Too many children are growing up in a world without books.
They live in families where parents are struggling even to put food on the table, so buying books is simply not possible. Schools rarely have reading books, and pupils must often share textbooks.
For many children, a local library is the only place where they have the opportunity to discover books – but in many places those libraries have only a few out of date children’s books, no dedicated children’s space and no librarian who has been trained to support children’s reading.
Without access to books, children may never have the chance to expand their horizons through education or experience the joy of reading.
About Children’s Corners
Every Children’s Corner creates a child-focused, welcoming space in a library where children can discover the magic of reading. In each library, we provide a collection of at least 2,500 brand-new children’s books which are selected to ignite a love of reading and funds to purchase locally published books that reflect children’s own experiences.
We also run an in-depth training course of up to 10 days which is tailored to local librarian, staff or volunteer needs and covers topics including library management, supporting the youngest readers and encouraging reading in their local community.
Finally, a grant provides the funds librarians and staff need to create a child-friendly, beautiful space where children will feel welcomed into reading.
Wherever possible, we also integrate e-books into Children’s Corners. Find out more about work around digital reading
In the early days of the programme, Children’s Corners focused on public, networked libraries. In 2017 and 2018, we ran a successful pilot called Book Havens which explored how a Children’s Corners model could be rolled out in non-formal libraries. These libraries are often run by volunteers and non-librarian staff in a range of locations, including schools, youth centres, churches and community halls. The pilot was hugely successful, with Book Havens open in Nairobi’s slum communities, disadvantaged communities in Ethiopia and community libraries in Uganda.
We are now taking forward the learnings from Book Havens as part of the larger Children’s Corners programme, expanding Children’s Corners to new communities in a more diverse range of networked and informal libraries.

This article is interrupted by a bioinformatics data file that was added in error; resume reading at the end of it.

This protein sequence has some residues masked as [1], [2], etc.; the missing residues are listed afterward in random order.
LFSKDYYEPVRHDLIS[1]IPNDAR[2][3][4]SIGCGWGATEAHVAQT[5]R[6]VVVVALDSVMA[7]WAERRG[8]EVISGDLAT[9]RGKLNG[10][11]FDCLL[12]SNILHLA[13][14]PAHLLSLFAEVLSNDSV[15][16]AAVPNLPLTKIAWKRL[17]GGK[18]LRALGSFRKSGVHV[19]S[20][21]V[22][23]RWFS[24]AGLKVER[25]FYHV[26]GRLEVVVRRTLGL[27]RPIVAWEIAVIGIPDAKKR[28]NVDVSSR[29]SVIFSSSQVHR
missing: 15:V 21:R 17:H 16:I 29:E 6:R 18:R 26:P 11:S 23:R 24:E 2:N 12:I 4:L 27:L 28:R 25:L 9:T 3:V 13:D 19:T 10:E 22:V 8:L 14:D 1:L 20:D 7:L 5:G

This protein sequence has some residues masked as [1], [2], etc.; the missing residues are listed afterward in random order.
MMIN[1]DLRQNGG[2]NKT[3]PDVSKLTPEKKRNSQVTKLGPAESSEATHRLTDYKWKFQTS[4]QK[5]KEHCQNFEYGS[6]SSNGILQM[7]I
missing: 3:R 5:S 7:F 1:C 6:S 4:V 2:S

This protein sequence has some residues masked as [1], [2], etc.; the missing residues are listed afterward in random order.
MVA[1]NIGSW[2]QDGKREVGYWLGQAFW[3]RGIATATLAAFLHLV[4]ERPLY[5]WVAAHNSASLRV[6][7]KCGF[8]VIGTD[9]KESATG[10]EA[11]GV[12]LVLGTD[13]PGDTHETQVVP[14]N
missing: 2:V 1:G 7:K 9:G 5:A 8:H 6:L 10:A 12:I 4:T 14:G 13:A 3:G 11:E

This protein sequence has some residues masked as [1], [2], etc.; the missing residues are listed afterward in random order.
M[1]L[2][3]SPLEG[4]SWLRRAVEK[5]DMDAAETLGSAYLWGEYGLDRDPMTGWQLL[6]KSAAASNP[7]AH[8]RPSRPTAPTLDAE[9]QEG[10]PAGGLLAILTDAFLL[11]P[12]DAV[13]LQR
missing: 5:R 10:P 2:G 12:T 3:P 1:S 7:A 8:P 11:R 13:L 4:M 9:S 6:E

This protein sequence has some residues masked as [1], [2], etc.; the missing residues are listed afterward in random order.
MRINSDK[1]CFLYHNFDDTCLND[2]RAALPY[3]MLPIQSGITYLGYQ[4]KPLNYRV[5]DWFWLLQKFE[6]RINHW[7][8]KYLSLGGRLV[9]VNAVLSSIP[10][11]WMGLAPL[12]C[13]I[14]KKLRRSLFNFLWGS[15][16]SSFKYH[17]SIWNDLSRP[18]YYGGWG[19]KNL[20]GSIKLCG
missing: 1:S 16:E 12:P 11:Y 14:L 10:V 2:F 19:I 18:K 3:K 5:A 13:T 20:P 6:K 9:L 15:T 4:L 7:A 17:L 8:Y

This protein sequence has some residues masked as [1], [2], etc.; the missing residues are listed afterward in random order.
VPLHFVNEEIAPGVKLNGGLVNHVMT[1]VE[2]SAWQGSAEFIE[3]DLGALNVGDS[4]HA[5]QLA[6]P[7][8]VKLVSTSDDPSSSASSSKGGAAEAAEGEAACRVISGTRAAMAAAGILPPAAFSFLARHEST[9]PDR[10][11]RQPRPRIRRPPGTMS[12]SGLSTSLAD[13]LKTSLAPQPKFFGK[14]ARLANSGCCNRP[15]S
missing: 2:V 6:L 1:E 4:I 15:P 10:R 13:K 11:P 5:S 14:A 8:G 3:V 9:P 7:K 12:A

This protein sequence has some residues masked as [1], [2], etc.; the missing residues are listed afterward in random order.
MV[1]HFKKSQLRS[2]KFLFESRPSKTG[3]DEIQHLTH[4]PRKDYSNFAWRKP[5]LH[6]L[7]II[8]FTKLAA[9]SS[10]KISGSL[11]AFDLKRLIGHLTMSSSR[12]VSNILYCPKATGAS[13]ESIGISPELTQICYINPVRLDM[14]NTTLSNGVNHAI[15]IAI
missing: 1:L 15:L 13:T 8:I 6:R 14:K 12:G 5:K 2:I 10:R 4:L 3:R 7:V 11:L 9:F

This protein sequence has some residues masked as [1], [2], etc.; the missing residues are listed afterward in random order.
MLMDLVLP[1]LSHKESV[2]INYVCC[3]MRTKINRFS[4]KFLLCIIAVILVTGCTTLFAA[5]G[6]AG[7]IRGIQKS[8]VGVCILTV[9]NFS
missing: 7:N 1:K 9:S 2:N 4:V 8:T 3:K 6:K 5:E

The impact of Children’s Corners
Since 2009, we have created over 120 Children’s Corners across sub-Saharan Africa and there have been over one million child visits to these Children’s Corners. Libraries report that after Children’s Corners open they have more children visiting their libraries than ever before and are more able to run reading activities, confidently supporting the youngest readers as they start their reading journey:
“I love working with children and the training has freely inspired me. I didn’t know what to do in the library before. We have classes on a Saturday about 40 children come. They love to come and remain in the library.”
Children’s Corner Librarian, Zambia
Children love their new Children’s Corners and always tell us that they value their new friendly librarians, the beautiful books we provide and the space the library offers:
The library used to have old books with missing pages. I am happy that all the new books are interesting and colourful. I like the new paint on the walls. Everything in the library is now very nice. I feel happy when I come to the library because I am able to read many interesting books in a beautiful place that feels like heaven.
Cynthia, 13 year old Children’s Corner reader, Mathare slum, Nairobi, Kenya
Parents also report that access to Children’s Corners has a dramatic impact on their children’s learning:
We are happy that the library is preparing them for school. I have been bringing my three-year-old son to the library daily for five months. He can count up to 10 and sing the letters of the alphabet.
Khalid, parent of Children’s Corners reader, Pemba island, Zanzibar
For more information on the long-term impact of our Children’s Corners please read our Open Doors Children’s Corners: Outcomes and Lessons paper and our report on the impact of Book Havens in Kenya.
The future of Children’s Corners
In 2019, the first Children’s Corners will open in Ghana as well as in Rwanda’s informal NGO-led libraries and in five of Zambia’s more remote rural districts. In the years to come, we will continue to expand the Children’s Corners programme to reach the world’s most vulnerable and marginalised children. If you would like to be a part of opening the next Children’s Corners, please contact us by emailing firstname.lastname@example.org or calling 020 7733 3577.